There must always be balance between the environment, sustainability, and practicality. Everyone in the world needs toilet paper and most use other paper products. At the same time, we also need to spend time in nature and unplug from the electronic wonders of the world which we currently use daily. Likewise, local wildlife also needs to survive and live happy lives which are not totally destroyed from over-deforestation. The practice of crop rotation with tree harvesting, and the consideration of many agencies in businesses at once is a practice which is slowly starting to become more common. One example of such business which is utilizing and considering all aspects of the world cohesively is Limonapa Teak. Limonapa is headed by Ara Chackerian, who is formally the chief executive officer of BMC Diagnostics (Diagnostic Imaging services for the health industry), chairman of PipelineRx, and VP at PSS/World Medical (distributor of medical parts).
Having been in the business world, Ara Chackerian understands the need to strike a balance. Limonapa has created jobs for local Nicaraguans and has boosted supply for the teak wood industry worldwide. Teak wood is the most highly prized type of wood in boat & yacht creation for durability and beauty.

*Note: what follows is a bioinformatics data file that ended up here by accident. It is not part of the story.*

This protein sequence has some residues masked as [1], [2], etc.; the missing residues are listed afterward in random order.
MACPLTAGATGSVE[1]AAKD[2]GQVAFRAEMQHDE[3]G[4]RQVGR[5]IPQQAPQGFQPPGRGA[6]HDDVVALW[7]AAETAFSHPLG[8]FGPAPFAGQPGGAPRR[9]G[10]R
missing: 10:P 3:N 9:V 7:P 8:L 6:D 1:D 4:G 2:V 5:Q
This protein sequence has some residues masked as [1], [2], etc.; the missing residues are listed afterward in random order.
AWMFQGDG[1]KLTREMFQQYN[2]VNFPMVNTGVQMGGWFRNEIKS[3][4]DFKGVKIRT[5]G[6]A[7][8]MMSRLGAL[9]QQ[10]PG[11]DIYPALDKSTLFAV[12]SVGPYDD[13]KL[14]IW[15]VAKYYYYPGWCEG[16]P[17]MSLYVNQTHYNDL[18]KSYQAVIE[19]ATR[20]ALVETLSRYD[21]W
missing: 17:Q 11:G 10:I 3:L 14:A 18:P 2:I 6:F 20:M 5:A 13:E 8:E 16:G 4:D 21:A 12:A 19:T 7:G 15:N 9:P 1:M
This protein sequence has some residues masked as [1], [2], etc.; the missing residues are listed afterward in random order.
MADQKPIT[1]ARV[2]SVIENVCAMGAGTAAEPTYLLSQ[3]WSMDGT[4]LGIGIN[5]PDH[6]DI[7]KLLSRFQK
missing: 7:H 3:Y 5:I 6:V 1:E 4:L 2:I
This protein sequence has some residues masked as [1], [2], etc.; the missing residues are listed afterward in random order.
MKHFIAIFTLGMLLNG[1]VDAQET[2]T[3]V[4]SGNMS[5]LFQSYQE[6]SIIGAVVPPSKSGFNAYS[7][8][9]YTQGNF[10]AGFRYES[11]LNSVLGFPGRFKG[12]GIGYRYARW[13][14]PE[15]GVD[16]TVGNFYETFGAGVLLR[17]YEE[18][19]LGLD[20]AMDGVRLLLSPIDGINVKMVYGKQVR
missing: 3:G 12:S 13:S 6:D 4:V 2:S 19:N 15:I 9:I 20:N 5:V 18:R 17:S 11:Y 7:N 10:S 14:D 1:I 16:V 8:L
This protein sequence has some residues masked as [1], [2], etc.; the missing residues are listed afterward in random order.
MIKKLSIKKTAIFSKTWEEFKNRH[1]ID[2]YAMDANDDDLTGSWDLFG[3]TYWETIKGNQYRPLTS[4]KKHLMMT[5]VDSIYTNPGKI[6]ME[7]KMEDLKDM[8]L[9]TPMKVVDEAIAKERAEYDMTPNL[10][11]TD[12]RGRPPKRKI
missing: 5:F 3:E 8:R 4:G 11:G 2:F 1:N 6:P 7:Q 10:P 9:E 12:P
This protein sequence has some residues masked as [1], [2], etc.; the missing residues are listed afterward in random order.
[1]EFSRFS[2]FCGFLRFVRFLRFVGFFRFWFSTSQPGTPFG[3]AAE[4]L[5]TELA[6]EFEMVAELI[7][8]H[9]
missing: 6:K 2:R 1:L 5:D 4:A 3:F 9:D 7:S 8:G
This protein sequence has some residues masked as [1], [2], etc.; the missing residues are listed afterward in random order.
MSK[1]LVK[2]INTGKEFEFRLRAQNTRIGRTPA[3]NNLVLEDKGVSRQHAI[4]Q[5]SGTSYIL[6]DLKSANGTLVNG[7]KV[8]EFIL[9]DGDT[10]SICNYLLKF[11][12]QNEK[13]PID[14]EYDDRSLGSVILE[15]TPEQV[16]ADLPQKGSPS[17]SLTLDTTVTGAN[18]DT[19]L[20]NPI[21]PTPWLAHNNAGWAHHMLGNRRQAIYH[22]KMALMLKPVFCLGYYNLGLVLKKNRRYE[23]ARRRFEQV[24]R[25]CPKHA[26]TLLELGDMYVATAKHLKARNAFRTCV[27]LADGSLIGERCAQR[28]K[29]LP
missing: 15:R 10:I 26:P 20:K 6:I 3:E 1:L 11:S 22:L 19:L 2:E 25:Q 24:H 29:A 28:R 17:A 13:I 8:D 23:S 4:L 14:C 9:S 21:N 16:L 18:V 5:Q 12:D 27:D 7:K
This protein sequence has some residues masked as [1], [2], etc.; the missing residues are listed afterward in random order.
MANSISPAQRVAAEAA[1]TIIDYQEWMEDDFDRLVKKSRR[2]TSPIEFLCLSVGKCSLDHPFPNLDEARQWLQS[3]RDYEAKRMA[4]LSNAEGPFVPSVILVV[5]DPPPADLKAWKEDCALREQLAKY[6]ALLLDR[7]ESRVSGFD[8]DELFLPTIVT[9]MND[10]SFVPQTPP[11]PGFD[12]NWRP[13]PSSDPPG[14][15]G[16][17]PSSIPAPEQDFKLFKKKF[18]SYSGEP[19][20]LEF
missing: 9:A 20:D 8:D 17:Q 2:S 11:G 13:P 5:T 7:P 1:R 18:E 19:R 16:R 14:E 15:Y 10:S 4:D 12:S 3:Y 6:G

According to Patch, the other main party necessary in striking a balance with deforestation and logging in wildlife is actually ourselves. As humans, we need to spend time in nature and get away from some of the stress involved with city life; the Japanese in fact call this the art of shinrin-yoku, or “Forest bathing”. It is highly advised by the Japanese government that everyone spend time relaxing in nature to find peace more easily.
Finally, from the perspective of the wildlife themselves, some particular species actually need trees that are grouped closer together in order to survive. The Kirtland’s Warbler species of birds in Michigan needs trees that are grouped together in pairs of two. We as humans on the other hand sometimes prefer more aesthetically beautiful parks and trees which are spaced out a little more. But in the state of Michigan, they have implemented selective “forest thinning” and rotation, while looking after the Kirtland’s Warbler. The result has been a net surplus of 21 million dollars per year added to the Michigan state budget.
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